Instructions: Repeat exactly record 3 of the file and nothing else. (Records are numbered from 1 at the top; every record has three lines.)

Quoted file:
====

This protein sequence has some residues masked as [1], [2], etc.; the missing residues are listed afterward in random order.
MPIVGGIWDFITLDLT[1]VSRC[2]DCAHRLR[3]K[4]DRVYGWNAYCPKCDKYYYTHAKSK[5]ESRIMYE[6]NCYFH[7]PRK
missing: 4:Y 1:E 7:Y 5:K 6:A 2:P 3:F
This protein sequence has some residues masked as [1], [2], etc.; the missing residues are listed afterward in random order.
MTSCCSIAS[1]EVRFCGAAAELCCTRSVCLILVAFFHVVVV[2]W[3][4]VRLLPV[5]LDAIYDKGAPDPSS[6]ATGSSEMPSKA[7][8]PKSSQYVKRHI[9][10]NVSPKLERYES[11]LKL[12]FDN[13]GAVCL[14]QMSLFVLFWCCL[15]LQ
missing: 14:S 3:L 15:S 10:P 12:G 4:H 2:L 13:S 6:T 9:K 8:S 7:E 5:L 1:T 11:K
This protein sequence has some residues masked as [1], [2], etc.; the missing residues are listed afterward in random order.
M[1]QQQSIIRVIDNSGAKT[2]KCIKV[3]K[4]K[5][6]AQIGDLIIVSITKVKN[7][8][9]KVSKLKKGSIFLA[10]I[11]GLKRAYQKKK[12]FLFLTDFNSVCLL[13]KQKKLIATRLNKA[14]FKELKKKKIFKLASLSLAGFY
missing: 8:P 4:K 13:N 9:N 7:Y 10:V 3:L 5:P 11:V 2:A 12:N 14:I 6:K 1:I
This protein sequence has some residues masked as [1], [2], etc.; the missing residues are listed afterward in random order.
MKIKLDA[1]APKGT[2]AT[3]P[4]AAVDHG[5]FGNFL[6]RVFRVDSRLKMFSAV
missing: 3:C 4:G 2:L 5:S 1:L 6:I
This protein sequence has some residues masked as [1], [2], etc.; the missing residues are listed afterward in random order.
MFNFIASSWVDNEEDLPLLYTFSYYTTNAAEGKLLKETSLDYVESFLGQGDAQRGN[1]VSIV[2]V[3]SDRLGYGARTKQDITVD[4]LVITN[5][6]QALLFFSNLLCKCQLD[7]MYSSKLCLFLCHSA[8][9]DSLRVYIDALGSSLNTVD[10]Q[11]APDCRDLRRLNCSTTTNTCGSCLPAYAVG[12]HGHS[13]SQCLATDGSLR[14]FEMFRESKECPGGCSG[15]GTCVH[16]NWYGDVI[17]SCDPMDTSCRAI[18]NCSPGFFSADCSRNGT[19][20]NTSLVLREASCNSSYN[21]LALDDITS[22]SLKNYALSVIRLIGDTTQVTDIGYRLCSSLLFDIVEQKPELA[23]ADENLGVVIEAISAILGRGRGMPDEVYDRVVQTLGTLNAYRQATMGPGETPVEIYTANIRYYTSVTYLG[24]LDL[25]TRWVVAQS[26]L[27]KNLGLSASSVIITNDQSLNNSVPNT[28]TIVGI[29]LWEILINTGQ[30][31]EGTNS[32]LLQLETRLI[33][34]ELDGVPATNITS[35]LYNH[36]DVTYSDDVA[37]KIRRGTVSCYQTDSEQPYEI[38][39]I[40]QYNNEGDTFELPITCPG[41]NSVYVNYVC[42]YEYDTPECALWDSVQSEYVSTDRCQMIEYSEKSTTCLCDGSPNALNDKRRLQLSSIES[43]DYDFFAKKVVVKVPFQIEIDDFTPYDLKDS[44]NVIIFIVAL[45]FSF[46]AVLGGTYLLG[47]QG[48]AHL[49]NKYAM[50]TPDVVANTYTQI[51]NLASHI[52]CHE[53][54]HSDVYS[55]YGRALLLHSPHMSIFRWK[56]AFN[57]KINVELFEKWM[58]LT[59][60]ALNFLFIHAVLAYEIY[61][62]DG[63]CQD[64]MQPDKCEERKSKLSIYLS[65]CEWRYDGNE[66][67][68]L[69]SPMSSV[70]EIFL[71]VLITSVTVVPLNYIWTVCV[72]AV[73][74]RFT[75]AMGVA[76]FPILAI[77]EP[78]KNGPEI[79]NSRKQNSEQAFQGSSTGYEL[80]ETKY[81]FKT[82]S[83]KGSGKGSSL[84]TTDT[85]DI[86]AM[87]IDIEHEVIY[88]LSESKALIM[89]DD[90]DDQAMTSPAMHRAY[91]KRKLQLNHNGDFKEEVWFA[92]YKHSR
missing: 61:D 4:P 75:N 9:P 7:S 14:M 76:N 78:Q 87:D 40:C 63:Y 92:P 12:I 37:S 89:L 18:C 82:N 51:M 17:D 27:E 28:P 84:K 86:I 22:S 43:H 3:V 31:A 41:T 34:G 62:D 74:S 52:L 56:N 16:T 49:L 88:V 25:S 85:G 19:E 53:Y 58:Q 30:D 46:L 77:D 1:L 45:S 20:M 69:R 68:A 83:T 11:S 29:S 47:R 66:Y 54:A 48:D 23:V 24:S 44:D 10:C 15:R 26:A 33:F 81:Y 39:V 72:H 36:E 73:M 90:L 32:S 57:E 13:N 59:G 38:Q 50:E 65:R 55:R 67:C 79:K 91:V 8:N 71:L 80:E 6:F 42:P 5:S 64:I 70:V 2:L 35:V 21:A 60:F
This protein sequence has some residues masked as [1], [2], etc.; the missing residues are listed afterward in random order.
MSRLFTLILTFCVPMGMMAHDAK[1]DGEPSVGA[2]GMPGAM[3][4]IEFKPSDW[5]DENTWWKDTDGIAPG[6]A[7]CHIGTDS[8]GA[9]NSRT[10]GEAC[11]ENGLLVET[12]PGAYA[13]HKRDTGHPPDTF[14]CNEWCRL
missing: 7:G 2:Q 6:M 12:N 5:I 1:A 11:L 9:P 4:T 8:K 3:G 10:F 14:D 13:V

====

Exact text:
This protein sequence has some residues masked as [1], [2], etc.; the missing residues are listed afterward in random order.
M[1]QQQSIIRVIDNSGAKT[2]KCIKV[3]K[4]K[5][6]AQIGDLIIVSITKVKN[7][8][9]KVSKLKKGSIFLA[10]I[11]GLKRAYQKKK[12]FLFLTDFNSVCLL[13]KQKKLIATRLNKA[14]FKELKKKKIFKLASLSLAGFY
missing: 8:P 4:K 13:N 9:N 7:Y 10:V 3:L 5:P 11:V 2:A 12:N 14:I 6:K 1:I